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Jun 23, 2024

Scientists Reverse Alzheimer’s Synapse Damage in Mice

Posted by in categories: biotech/medical, chemistry, neuroscience

Scientists in Japan say they have reversed the signs of Alzheimer’s disease in lab mice by restoring the healthy function of synapses, critical parts of neurons that shoot chemical messages to other neurons.

The secret was developing a synthetic peptide, a small package of amino acids — a mini-protein, if you will — and injecting it up the nostrils of the mice, in an experiment they detailed in a study published in the journal Brain Research.

Needless to say, mice are very different from humans. But if the treatment successfully survives the gauntlet of clinical studies with human participants, it could potentially lead to a new treatment for Alzheimer’s disease, a tragic degenerative condition that burdens tens of millions of people around the world.

Jun 23, 2024

AI turns WiFi routers into ‘cameras’ that can see people through walls. #shorts #ai

Posted by in categories: internet, robotics/AI

AI can turn wi-fi routers into cameras that can see in the dark and track living beings.

This video shows how AI turns WiFi routers into ‘cameras’ that can see people through walls.

Continue reading “AI turns WiFi routers into ‘cameras’ that can see people through walls. #shorts #ai” »

Jun 23, 2024

Oops! Geoengineering Trick to Cool Brutal Heat Could Spike Temperature Elsewhere, Scientists Say

Posted by in categories: engineering, health, particle physics, space

Researchers are warning that geoengineering efforts to help cool temperatures in California could trigger heatwaves in Europe, a “scary” implication given the sheer lack of regulation controlling such measures across the globe.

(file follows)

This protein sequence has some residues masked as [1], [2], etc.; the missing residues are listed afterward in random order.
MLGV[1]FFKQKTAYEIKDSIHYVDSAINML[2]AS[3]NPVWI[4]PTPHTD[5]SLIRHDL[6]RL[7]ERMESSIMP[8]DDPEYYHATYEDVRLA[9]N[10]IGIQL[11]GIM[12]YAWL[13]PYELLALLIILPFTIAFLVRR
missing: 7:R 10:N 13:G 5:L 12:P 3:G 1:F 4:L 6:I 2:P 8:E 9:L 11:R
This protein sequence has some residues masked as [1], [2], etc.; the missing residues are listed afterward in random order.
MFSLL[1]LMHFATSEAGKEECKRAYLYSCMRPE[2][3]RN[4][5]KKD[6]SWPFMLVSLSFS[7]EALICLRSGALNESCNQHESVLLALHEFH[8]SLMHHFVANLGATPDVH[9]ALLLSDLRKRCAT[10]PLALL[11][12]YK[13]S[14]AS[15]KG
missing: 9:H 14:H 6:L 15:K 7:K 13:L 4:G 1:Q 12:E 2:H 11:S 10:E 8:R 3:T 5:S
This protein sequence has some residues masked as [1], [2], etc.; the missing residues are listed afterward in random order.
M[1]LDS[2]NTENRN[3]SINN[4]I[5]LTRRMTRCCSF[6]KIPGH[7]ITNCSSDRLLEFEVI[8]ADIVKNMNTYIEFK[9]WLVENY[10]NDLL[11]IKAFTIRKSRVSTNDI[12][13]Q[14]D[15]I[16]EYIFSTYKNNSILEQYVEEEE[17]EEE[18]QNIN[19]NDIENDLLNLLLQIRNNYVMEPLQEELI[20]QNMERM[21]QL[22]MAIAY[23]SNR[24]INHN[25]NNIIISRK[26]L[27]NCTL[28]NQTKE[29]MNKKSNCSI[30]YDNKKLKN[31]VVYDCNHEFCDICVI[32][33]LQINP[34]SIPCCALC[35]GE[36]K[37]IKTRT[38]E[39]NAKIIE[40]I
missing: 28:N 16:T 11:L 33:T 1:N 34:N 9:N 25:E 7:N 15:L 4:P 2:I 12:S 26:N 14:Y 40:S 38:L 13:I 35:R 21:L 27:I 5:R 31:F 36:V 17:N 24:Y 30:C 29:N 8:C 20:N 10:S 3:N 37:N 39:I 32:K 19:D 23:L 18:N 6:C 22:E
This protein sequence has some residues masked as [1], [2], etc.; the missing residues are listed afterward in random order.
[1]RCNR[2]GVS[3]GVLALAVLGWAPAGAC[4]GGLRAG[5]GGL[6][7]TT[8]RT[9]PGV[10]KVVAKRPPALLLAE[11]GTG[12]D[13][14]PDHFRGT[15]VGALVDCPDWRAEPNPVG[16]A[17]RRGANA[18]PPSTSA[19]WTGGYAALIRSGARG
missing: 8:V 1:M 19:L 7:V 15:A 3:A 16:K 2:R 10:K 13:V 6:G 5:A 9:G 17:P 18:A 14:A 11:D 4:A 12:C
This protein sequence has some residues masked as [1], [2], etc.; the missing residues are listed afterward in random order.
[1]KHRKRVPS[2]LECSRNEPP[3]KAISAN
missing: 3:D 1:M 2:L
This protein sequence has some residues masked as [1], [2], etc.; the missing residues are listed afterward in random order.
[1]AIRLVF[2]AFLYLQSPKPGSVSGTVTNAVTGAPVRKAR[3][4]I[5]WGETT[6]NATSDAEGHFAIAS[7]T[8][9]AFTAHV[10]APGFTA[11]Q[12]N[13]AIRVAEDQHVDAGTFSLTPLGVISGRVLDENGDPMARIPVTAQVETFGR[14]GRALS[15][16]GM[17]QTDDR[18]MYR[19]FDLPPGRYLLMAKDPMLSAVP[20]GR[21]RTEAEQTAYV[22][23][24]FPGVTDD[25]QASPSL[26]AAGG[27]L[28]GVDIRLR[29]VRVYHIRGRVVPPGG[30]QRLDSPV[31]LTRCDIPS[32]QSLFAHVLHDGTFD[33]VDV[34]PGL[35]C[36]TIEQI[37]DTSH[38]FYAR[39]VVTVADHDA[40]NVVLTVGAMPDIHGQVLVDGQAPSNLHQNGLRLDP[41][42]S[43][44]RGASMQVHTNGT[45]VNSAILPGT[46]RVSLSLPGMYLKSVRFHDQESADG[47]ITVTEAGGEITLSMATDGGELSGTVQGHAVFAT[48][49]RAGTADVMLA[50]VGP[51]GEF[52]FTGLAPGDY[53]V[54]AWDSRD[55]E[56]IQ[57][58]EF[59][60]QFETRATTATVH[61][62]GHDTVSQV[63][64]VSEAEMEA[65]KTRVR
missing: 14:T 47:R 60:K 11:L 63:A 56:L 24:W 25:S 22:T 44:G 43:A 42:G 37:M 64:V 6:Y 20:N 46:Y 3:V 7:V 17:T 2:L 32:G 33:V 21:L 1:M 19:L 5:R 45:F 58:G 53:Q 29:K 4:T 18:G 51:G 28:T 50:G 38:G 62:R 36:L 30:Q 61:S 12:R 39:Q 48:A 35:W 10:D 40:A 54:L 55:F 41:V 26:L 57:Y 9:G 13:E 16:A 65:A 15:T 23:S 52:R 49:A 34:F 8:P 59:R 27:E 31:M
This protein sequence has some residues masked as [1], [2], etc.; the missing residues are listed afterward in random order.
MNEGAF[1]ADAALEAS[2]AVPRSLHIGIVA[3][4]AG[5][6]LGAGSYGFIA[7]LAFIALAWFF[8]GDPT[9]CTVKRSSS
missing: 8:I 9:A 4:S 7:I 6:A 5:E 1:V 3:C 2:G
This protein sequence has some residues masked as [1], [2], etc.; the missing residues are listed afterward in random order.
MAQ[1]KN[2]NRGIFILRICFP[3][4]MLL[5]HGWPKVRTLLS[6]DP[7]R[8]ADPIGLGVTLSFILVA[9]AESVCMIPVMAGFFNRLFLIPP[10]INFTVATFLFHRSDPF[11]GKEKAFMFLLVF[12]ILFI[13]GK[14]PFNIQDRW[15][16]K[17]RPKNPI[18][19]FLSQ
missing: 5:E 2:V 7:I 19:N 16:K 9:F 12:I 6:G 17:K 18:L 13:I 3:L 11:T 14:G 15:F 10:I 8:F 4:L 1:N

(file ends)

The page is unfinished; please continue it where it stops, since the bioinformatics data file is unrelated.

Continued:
As The Guardian reports, scientists have suggested spraying aerosols into clouds over the ocean to cool down the surface below, a practice called “marine cloud brightening.” As the name suggests, the idea is to brighten clouds to make them reflect more of the Sun’s radiation back into space.

Last month, a team of University of Washington researchers attempted to do just that in the San Francisco Bay using a machine that sprays tiny sea-salt particles, amid criticism from environmentalists. The experiment was later shut down by city officials, citing health concerns.

Jun 23, 2024

Scientists Invent Smartphone Chip That Peers Through Barriers With Electromagnetic Waves

Posted by in categories: computing, mobile phones, security, transportation

For more than 15 years, a group of scientists in Texas have been hard at work creating smaller and smaller devices to “see” through barriers using medium-frequency electromagnetic waves — and now, they seem closer than ever to cracking the code.

In an interview with Futurism, electrical engineering professor Kenneth O of the University of Texas explained that the tiny new imager chip he made with the help of his research team, which can detect the outlines of items through barriers like cardboard, was the result of repeat advances and breakthroughs in microprocessor technology over the better half of the last two decades.

“This is actually similar technology as what they’re using at the airport for security inspection,” O told us.

Jun 23, 2024

Universality and diversity in human song

Posted by in category: futurism

Songs exhibit universal patterns across cultures.

Jun 23, 2024

Lockheed Martin and US Air Force Complete Flight Test of Intercontinental Ballistic Missile Reentry Vehicle

Posted by in categories: engineering, military, space

The Lockheed Martin and U.S. Air Force conducted a planned flight test of the unarmed, developmental Mk21A reentry vehicle in the Pacific Ocean on June 17. Mk21A is the U.S. Air Force’s integrated reentry vehicle and the critical front-end of the service’s future intercontinental ballistic missile (ICBM) weapon system. This flight test from Vandenberg Space Force Base in California, tested Lockheed Martin’s Mk21A design components and technologies for the vehicle. It also continues Lockheed Martin’s leadership and expertise in developing effective and reliable reentry vehicle technology.